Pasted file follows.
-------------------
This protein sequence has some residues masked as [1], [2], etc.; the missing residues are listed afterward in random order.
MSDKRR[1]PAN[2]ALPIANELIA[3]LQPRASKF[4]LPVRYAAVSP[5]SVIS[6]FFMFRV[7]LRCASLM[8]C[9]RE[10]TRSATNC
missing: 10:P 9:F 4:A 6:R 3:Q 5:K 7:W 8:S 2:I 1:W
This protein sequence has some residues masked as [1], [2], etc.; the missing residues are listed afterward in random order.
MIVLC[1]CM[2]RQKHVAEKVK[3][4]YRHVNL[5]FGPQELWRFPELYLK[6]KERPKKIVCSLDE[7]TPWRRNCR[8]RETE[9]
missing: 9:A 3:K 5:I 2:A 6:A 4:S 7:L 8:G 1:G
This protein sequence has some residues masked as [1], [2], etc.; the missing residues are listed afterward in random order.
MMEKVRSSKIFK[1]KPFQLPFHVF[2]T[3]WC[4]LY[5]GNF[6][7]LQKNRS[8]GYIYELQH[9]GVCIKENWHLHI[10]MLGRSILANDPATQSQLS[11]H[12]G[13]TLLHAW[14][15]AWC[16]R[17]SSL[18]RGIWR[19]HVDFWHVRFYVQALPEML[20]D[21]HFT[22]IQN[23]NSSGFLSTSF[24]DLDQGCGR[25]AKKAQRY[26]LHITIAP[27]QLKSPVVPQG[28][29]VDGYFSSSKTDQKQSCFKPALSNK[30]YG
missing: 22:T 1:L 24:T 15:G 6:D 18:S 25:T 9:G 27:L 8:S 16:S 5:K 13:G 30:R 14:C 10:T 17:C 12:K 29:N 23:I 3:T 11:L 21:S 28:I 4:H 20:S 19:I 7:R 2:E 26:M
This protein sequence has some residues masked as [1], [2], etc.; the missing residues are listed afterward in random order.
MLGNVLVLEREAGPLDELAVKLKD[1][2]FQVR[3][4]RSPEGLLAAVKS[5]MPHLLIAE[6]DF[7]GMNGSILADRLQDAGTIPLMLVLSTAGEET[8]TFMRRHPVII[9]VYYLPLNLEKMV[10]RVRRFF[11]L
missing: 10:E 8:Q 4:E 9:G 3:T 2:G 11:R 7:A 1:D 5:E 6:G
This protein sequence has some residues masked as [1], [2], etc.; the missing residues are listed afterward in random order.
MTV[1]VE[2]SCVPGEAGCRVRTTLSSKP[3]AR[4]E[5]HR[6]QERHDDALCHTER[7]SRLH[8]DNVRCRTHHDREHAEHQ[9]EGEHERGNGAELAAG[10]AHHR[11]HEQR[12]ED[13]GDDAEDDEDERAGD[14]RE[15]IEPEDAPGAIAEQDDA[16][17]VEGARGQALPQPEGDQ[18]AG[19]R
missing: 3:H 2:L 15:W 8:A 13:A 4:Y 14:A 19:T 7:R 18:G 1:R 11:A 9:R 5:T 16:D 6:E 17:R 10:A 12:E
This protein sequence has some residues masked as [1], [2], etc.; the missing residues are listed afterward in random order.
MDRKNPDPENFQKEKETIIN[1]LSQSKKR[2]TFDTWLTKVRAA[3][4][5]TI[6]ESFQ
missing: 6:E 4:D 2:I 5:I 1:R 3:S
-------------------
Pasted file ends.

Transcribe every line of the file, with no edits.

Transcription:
This protein sequence has some residues masked as [1], [2], etc.; the missing residues are listed afterward in random order.
MSDKRR[1]PAN[2]ALPIANELIA[3]LQPRASKF[4]LPVRYAAVSP[5]SVIS[6]FFMFRV[7]LRCASLM[8]C[9]RE[10]TRSATNC
missing: 10:P 9:F 4:A 6:R 3:Q 5:K 7:W 8:S 2:I 1:W
This protein sequence has some residues masked as [1], [2], etc.; the missing residues are listed afterward in random order.
MIVLC[1]CM[2]RQKHVAEKVK[3][4]YRHVNL[5]FGPQELWRFPELYLK[6]KERPKKIVCSLDE[7]TPWRRNCR[8]RETE[9]
missing: 9:A 3:K 5:I 2:A 6:A 4:S 7:L 8:G 1:G
This protein sequence has some residues masked as [1], [2], etc.; the missing residues are listed afterward in random order.
MMEKVRSSKIFK[1]KPFQLPFHVF[2]T[3]WC[4]LY[5]GNF[6][7]LQKNRS[8]GYIYELQH[9]GVCIKENWHLHI[10]MLGRSILANDPATQSQLS[11]H[12]G[13]TLLHAW[14][15]AWC[16]R[17]SSL[18]RGIWR[19]HVDFWHVRFYVQALPEML[20]D[21]HFT[22]IQN[23]NSSGFLSTSF[24]DLDQGCGR[25]AKKAQRY[26]LHITIAP[27]QLKSPVVPQG[28][29]VDGYFSSSKTDQKQSCFKPALSNK[30]YG
missing: 22:T 1:L 24:T 15:G 6:D 18:S 25:T 9:G 27:L 8:S 16:S 5:K 13:G 30:R 14:C 10:T 17:C 12:K 29:N 23:I 3:T 11:L 21:S 28:I 4:H 20:S 19:I 7:R 2:E 26:M
This protein sequence has some residues masked as [1], [2], etc.; the missing residues are listed afterward in random order.
MLGNVLVLEREAGPLDELAVKLKD[1][2]FQVR[3][4]RSPEGLLAAVKS[5]MPHLLIAE[6]DF[7]GMNGSILADRLQDAGTIPLMLVLSTAGEET[8]TFMRRHPVII[9]VYYLPLNLEKMV[10]RVRRFF[11]L
missing: 10:E 8:Q 4:E 9:G 3:T 2:G 11:R 7:A 1:D 5:E 6:G
This protein sequence has some residues masked as [1], [2], etc.; the missing residues are listed afterward in random order.
MTV[1]VE[2]SCVPGEAGCRVRTTLSSKP[3]AR[4]E[5]HR[6]QERHDDALCHTER[7]SRLH[8]DNVRCRTHHDREHAEHQ[9]EGEHERGNGAELAAG[10]AHHR[11]HEQR[12]ED[13]GDDAEDDEDERAGD[14]RE[15]IEPEDAPGAIAEQDDA[16][17]VEGARGQALPQPEGDQ[18]AG[19]R
missing: 3:H 2:L 15:W 8:A 13:A 4:Y 14:A 19:T 7:R 18:G 1:R 11:A 9:R 5:T 16:D 6:E 17:R 10:A 12:E
This protein sequence has some residues masked as [1], [2], etc.; the missing residues are listed afterward in random order.
MDRKNPDPENFQKEKETIIN[1]LSQSKKR[2]TFDTWLTKVRAA[3][4][5]TI[6]ESFQ
missing: 6:E 4:D 2:I 5:I 1:R 3:S